Smooth: writing paragraph transitions


Hi, I’m Mr. Sato. Let’s talk about
paragraph transitions. Listen to this and see if it makes sense to
you. “The couple served not cake, but pie at their wedding. We should elect a Jedi to
be President.” That’s what young people like to call
“totally random.” The two sentences don’t seem to be
related in any way. But there is a connection. I just didn’t
show it to you with a transition. Here it is with the transition: “The couple
served not cake, but pie at their wedding. It was unconventional, but a great idea. Why
not? Here’s another unconventional idea: we should elect a Jedi to be President.” Now it makes sense. That’s what transitions
are for. They help your reader follow your reasoning by showing the connections between statements. And one place where writers must learn
to put transitions is between paragraphs. So, let’s look at 2 kinds of
paragraph transitions. 1) standard transitional devices 2) paragraph links The easiest kind of transition is the standard
transitional device. Here’s a list. These are easy, and perfectly acceptable,
but remember that you use different transitions in different situations. Pay attention to what they mean. You’d
use “Furthermore” or “Moreover” if you’ve already made a point,
and are about to give another supporting example. You’d use, “On the other hand,” when you’re going to give a contrasting example or make a point that disagrees with your
previous one. You’d use “Nobody denies” when
you’re going to concede a point contrary to your thesis. Easiest of all, you may also use standard
devices that show a sequence: First, Firstly, Second, Secondly, Third, Thirdly, To begin
with, Next, and Finally. (Note: never use the slangy “First off…” in an academic essay.) Also, try to avoid “in conclusion”
because it’s overused; the simple “so” does the same thing (as I
will show you in my next sentence). So, these easy transitional devices are
perfectly OK. Just make sure that the transition you choose is appropriate to the content of the two paragraphs
you’re connecting. And if a simple transition is all you need, you can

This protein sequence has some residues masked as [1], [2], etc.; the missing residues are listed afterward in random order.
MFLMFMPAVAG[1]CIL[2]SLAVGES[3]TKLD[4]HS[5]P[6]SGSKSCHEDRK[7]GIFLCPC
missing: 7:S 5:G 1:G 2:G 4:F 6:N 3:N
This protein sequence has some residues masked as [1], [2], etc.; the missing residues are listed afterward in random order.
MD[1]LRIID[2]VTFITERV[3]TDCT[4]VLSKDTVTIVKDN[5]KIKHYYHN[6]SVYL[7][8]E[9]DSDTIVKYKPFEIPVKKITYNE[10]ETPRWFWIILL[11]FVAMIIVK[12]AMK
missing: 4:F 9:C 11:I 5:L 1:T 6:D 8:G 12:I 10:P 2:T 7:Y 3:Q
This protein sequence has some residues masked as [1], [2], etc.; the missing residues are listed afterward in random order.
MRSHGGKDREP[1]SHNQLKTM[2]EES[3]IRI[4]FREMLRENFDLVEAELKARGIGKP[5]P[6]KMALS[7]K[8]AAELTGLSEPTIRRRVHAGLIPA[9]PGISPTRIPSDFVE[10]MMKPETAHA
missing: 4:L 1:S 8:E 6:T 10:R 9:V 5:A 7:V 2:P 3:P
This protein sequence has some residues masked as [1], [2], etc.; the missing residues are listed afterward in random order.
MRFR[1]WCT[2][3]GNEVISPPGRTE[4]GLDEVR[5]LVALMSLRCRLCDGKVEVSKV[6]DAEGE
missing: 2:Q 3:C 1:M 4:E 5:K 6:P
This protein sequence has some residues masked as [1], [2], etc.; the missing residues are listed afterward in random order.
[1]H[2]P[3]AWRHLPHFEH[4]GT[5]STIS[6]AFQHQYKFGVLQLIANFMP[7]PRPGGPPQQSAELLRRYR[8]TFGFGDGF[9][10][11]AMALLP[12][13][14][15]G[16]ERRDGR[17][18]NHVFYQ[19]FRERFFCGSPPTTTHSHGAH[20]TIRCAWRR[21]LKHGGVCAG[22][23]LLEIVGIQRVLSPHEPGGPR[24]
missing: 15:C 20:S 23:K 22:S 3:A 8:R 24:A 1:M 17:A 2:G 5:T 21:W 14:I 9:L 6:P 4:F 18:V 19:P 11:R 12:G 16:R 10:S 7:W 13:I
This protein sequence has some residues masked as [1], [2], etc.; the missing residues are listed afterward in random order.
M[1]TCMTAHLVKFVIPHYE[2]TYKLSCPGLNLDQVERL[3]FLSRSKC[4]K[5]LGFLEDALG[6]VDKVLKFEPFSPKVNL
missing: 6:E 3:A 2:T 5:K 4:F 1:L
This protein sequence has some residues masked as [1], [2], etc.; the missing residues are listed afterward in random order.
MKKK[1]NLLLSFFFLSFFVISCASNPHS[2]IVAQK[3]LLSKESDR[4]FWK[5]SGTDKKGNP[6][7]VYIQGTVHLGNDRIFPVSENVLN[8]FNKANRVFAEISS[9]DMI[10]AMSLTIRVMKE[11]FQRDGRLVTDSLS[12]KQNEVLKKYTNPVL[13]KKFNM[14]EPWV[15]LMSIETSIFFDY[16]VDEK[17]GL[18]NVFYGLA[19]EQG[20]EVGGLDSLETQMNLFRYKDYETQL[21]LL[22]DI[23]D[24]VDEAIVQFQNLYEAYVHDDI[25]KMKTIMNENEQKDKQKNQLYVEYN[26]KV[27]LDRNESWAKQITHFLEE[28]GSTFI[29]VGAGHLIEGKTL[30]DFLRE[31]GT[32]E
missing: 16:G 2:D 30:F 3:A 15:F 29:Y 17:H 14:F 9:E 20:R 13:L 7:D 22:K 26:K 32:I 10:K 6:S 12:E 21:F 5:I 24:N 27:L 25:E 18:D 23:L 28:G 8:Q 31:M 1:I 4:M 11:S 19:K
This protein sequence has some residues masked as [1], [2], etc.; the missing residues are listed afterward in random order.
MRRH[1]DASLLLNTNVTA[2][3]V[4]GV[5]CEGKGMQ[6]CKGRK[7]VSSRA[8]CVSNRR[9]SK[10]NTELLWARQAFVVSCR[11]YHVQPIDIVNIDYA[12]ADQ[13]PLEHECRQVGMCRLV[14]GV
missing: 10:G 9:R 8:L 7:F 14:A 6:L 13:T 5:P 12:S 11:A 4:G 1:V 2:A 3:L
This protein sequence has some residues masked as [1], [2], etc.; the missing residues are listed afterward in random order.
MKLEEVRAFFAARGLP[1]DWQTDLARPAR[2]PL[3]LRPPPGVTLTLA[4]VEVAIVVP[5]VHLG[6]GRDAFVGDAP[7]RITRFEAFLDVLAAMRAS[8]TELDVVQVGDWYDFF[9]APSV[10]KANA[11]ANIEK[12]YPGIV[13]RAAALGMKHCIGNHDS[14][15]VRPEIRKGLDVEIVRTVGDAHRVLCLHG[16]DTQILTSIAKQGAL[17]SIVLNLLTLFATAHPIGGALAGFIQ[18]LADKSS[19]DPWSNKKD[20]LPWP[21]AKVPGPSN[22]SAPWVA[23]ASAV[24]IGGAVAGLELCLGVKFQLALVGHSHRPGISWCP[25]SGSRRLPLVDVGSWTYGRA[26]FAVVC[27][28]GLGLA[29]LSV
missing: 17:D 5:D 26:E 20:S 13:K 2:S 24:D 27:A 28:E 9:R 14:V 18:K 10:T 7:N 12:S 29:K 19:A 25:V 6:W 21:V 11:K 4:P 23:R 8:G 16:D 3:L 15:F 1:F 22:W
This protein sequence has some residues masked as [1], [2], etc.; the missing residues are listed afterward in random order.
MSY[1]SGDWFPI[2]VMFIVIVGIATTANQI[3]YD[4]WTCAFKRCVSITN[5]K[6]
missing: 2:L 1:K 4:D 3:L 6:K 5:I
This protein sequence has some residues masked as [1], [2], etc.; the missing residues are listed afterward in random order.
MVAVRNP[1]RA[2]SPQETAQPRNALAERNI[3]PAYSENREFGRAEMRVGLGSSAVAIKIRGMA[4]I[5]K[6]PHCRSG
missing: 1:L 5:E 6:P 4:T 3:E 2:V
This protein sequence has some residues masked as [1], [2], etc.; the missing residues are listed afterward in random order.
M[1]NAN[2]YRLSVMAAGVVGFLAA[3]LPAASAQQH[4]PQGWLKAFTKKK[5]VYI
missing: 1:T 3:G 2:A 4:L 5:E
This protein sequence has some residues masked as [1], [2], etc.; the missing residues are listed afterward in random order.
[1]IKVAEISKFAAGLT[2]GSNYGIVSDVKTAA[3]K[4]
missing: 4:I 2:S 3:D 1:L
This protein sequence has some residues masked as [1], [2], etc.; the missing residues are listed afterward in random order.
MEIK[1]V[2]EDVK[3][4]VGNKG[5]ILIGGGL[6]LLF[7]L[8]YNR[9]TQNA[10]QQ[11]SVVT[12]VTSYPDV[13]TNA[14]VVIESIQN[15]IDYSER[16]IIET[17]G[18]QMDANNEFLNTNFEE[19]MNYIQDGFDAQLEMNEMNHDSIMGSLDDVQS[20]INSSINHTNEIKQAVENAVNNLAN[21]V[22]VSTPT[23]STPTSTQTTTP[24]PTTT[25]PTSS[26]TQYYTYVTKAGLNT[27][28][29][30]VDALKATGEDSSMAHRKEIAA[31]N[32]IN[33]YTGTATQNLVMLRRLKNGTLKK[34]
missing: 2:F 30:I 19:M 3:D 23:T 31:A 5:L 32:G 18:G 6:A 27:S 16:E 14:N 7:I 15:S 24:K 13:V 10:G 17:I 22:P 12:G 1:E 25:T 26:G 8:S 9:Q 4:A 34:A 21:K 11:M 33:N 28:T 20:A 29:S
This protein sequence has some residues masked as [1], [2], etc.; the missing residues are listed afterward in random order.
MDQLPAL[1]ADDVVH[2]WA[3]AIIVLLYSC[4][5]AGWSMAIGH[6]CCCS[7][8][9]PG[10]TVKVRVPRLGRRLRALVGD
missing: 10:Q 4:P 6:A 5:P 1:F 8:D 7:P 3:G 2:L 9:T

stop watching here. But, honestly, these kinds of paragraph transitions are pretty simple and mechanical and aren’t going to impress anybody. If you’re ready for a more
sophisticated kind of transition try what I’ll call a link. In an old textbook
from the 1970s, Lucile Vaughn Payne calls these “paragraph hooks” but I already call
something else in an essay a hook, so to avoid confusion, I call this a paragraph link. And
we’ll talk about two different kinds: the word-link and the idea-link. Paragraph links are less obvious and more
graceful than the devices I just showed you. Before I explain what it is, here’s an example
of a word link. …the Jedi robe is elegant, formal, and would
look great at State dinners. The robe is impressive, but not half as
impressive as a light saber. Many dignitaries and kings in the past have worn beautiful ceremonial
swords, so why not a president with a light saber? See how the word “robe” is used twice? This
writer has taken the word from the first paragraph and repeated it in the first sentence of the next paragraph.
That word links the two separate paragraphs. Another kind of paragraph link is the idea-link. Here, rather than using a word, you refer to an idea from the previous
paragraph, like this: …the Jedi robe is elegant, formal, and would
look great at State dinners. That would probably impress visiting heads
of state, but not as much as a light saber hanging from the president’s belt. The words, “this” or “that,” or the phrases
“that concept” and “such an idea,” can be used to refer to an idea or image in the previous paragraph. An idea link connects an idea you’ve just described to whatever you’re about to say next. I like these and
recommend them. If you want to show off a little, you could
do two at the same time. You might connect those two paragraphs with an idea-link and
a word-link. …the Jedi robe is elegant, formal, and would
look great at State dinners. While this draped garment would impress at
a State dinner, imagine the impression he or she would make stepping out of the Presidential Landspeeder with a light saber hanging from his or her belt? Using the word “this” is an idea link. Quoting
the phrase “State dinner” is a word link. Or here’s one more; let’s say you wanted to
use the word “elegant” as a paragraph-link. You could use a standard transitional device
as well. Mix and match. …the Jedi robe is elegant, formal, and would
look great at State dinners. In the same way, the light saber is, as Obi-wan
said, “an elegant weapon for a more civilized age.” The phrase, “in the same way” is a
standard transitional device and “elegant” is a word link. Using both makes your transition
even stronger. Some teachers might tell
you to put your transition at the end of the first paragraph instead of the beginning of the second one. I don’t
really care for this myself, but it’s fine. Here’s what it looks like. …the Jedi robe is elegant, formal, and would
look great at State dinners. So would a light saber. Obi-wan called it “an elegant weapon for a
more civilized age.” It’s still impressively dangerous, but dangerous in the
service of civilization. Do you see how the last line in the first
paragraph mentions the light saber right before the paragraph that’s actually about light sabers?
That’s another way to do it. Paragraph transitions help guide your
reader through your writing, so they don’t get confused. They show your reader your line of
reasoning, so your sentences don’t come off as “totally random.” They show that your paragraphs are
a well-organized chain of ideas working together to support your thesis, whatever that might be.
Good luck with your essay, and may the Force be with you.

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